"Paper Lantern" by Stuart Dybek. A researcher is building a time machine, but accidentally burns the lab down by leaving a bunsen burner going. A fortune cookie at a Chinese restaurant warns him too late, and he realizes his ex-lover's nude photos are being burned up in that lab fire. (He'd falsely told the ex-lover he destroyed those nude photos already.)
"Warm Dogs" by Paul Theroux. A widespread virus causes infertility in a future dystopia. A couple tries in vain to adopt a child, then winds up buying a mixed-race kid. But then they get nabbed by the police, along with their kid. The couple winds up in a warehouse, blindfolded and surrounded by children who poke them with spears. One child touches the woman and says, "This one is mine." She cries out.
"Tough Girls Don't Dream" by Jeanette Winterson. Later retitled "Disappearance I." Takes place in a futuristic dystopia where sleep has become as much a taboo as kinky sex. But some people are paid to sleep so everyone else can spy on their dreams. (This is the second of the two New Yorker stories about lack of sleep, and outsourcing sleep, the first being Nicholson Baker's from 1981.)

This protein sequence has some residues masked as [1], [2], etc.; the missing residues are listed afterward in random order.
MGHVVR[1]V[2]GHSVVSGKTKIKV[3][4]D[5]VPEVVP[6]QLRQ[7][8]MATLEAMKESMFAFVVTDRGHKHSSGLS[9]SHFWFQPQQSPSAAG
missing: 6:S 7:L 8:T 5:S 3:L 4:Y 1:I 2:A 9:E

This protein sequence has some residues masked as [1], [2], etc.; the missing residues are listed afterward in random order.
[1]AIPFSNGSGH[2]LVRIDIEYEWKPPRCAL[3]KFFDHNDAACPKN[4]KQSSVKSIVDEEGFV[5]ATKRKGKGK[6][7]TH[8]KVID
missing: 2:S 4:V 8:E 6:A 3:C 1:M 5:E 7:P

"Sea Oak" by George Saunders. More weird satire. The main character's aunt dies, and comes back from the dead. Then she starts pimping out the main character, encouraging him to show his penis to random women for money.
"The Janitor On Mars" by Martin Amis. In 2049, a robot known as The Janitor On Mars suddenly contacts Earth, because humanity has just passed the point of no return: no matter what we do, we're doomed to extinction, thanks to changes in the environment. The robot relates the rise and fall of Martian civilization, while on Earth, a mentally disabled boy reveals the principal of his school raped him. (I read this story back when it appeared, and it remains my favorite thing ever to appear in the New Yorker.)
And then there's a gap of nearly five years before SF graces the New Yorker again. And it's only one story:
"Jon" by George Saunders. In a weird future, a group of teenagers are trapped in a facility for assessing products, where they view ads and represent the teen demographic. The girls have velcro chastity-guards and everyone's encouraged to masturbate instead of having sex, but one girl, Carolyn, still manages to get pregnant.